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Federal agency's criticism stalls wind turbine vote 

A last-minute letter from the U.S. Fish and Wildlife Service prompted the Riverside County Planning Commission to postpone a vote Wednesday on dozens of 327-foot wind turbines proposed for land north of Palm Springs and west of Desert Hot Springs.

While many property owners spoke out against the project and commissioners unanimously decided to delay the vote until May 16, most commissioners expressed support for the project.

“Everyone seems to understand the need for renewable resources, but they want it down the road, in somebody else’s backyard,” Commissioner James Porras said after more than an hour of heated public comment at the meeting in La Quinta.

The May 16 meeting will take place at 1:30 p.m. at the Coachella Valley Water District’s Forbes Auditorium, 85-995 Avenue 52 in Coachella.

PPM Energy, an Oregon company with one wind farm near Palm Springs, proposes 45 wind turbines for three parcels totaling about 1,500 acres. The Dillon Wind Project would be north of Interstate 10, east of state Highway 62 and west of Indian Avenue.

County staff recommended approval of wind permits for the two parcels on unincorporated county land and several associated variances and rezoning measures.

If the Planning Commission votes yes on the permits, the easternmost 620-acre parcel along State Road 62 will be approved, unless opponents appeal the decision to the county Board of Supervisors, planners said. The supervisors must make the final decision on the 690-acre west parcel along Indian Avenue because it would require a zoning change.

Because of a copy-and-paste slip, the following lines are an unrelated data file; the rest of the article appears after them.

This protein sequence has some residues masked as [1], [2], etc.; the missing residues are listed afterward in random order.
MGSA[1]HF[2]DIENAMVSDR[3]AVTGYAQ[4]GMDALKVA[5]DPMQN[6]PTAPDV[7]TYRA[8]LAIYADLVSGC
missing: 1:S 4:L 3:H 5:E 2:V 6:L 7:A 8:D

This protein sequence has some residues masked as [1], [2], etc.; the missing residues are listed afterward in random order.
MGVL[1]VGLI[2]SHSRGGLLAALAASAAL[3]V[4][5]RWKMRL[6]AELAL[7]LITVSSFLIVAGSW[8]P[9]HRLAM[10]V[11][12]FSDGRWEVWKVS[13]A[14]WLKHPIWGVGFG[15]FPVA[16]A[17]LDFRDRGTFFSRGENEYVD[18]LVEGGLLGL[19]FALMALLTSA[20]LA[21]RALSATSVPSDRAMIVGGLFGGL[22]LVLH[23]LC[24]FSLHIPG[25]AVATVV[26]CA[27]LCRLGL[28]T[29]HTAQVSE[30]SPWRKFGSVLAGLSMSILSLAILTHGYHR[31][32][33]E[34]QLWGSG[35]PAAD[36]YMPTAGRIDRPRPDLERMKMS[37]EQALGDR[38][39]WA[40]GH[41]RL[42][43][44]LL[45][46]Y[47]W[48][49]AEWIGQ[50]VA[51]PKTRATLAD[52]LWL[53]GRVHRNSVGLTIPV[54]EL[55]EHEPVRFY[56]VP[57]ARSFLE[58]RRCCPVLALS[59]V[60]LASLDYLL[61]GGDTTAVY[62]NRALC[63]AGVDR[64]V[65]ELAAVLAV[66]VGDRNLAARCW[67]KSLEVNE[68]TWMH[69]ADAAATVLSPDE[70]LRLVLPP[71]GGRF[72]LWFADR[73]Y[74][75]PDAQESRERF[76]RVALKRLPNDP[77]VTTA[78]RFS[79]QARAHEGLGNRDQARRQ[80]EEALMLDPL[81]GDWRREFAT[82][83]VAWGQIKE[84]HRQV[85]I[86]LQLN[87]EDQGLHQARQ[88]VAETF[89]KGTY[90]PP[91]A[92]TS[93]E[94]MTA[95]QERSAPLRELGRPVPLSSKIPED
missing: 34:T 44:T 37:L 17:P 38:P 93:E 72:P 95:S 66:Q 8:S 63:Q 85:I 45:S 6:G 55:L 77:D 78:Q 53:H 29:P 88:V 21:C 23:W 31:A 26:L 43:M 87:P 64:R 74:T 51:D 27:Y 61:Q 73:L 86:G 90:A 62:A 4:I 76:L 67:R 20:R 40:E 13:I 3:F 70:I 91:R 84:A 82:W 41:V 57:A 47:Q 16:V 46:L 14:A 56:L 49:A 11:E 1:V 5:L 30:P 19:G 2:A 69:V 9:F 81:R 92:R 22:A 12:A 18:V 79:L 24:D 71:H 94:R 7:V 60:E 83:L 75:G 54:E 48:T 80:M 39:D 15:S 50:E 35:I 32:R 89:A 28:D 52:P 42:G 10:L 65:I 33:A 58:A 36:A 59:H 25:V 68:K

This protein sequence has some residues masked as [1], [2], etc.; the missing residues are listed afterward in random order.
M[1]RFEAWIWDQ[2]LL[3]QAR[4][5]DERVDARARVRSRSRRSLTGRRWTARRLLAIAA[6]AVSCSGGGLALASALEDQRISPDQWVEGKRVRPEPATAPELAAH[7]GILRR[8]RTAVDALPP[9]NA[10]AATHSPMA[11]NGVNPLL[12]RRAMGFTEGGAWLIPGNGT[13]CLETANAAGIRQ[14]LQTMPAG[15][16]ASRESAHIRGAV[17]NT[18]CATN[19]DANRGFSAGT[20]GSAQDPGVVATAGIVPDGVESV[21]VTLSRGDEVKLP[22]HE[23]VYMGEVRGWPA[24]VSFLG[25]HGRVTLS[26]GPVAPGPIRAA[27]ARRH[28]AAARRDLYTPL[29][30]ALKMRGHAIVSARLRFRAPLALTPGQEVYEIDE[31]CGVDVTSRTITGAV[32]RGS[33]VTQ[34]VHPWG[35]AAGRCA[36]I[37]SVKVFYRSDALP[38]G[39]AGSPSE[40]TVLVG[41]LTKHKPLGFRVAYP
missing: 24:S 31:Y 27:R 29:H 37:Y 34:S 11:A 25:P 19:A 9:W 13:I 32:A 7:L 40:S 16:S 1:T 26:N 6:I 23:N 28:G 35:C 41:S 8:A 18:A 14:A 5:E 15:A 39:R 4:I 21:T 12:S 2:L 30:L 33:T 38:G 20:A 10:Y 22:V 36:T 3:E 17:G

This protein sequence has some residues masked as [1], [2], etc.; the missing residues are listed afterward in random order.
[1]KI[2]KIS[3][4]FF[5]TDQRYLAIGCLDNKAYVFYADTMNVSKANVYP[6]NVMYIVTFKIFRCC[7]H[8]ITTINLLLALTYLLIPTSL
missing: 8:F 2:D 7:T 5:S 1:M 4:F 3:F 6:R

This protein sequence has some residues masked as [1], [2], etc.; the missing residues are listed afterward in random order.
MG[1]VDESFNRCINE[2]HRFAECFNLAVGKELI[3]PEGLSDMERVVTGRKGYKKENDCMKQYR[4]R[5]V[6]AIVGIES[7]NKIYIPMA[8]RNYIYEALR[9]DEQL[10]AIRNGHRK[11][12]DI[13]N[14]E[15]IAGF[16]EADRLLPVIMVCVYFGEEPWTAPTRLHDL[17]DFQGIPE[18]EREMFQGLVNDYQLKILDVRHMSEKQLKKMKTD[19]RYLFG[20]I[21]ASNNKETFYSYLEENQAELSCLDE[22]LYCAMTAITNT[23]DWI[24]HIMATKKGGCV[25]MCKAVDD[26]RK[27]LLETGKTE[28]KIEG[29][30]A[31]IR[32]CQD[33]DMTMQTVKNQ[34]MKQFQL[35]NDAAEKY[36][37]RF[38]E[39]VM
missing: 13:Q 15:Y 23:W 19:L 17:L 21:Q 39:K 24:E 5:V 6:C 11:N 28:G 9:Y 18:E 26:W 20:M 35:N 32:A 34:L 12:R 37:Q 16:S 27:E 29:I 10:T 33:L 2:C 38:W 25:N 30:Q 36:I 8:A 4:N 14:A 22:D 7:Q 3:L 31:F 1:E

County officials said they had just received a four-page letter from Fish and Wildlife, which was not made public until after the meeting. The letter criticizes the project’s environmental-impact report and is slated to be one of a few narrow topics to be discussed before a vote at the May 16 meeting. The commission said it will also take comment on potential bird deaths and setbacks around the turbines.

Most of the surrounding property owners who spoke Wednesday expressed concerns that the wind turbines would ruin mountain views, make loud noises, harm wildlife and bring down home values.

“These giant machines are going to be right in back of us. It’s not safe for our kids,” said Esperanza Nuñez, who lives along Indian Avenue. “Even though we are low-income people, we have a right to peace and quiet.”

Desert Hot Springs passed a resolution in December opposing the project, and City Councilman Hank Hohenstein told commissioners Wednesday that the project constituted economic discrimination and environmental injustice.

But PPM officials said the only major negative impact would be to people’s views, and some people like the look of wind turbines.

“The world faces a crisis in global warming,” said Andy Linehan, permitting director for PPM Energy. “Dillon Wind represents a small example of the type of decisions we need to be making nationwide.”

By Julia Glick
The Press-Enterprise


18 April 2007

This article is the work of the source indicated. Any opinions expressed in it are not necessarily those of National Wind Watch.

The copyright of this article resides with the author or publisher indicated. As part of its noncommercial educational effort to present the environmental, social, scientific, and economic issues of large-scale wind power development to a global audience seeking such information, National Wind Watch endeavors to observe “fair use” as provided for in section 107 of U.S. Copyright Law and similar “fair dealing” provisions of the copyright laws of other nations. Send requests to excerpt, general inquiries, and comments via e-mail.

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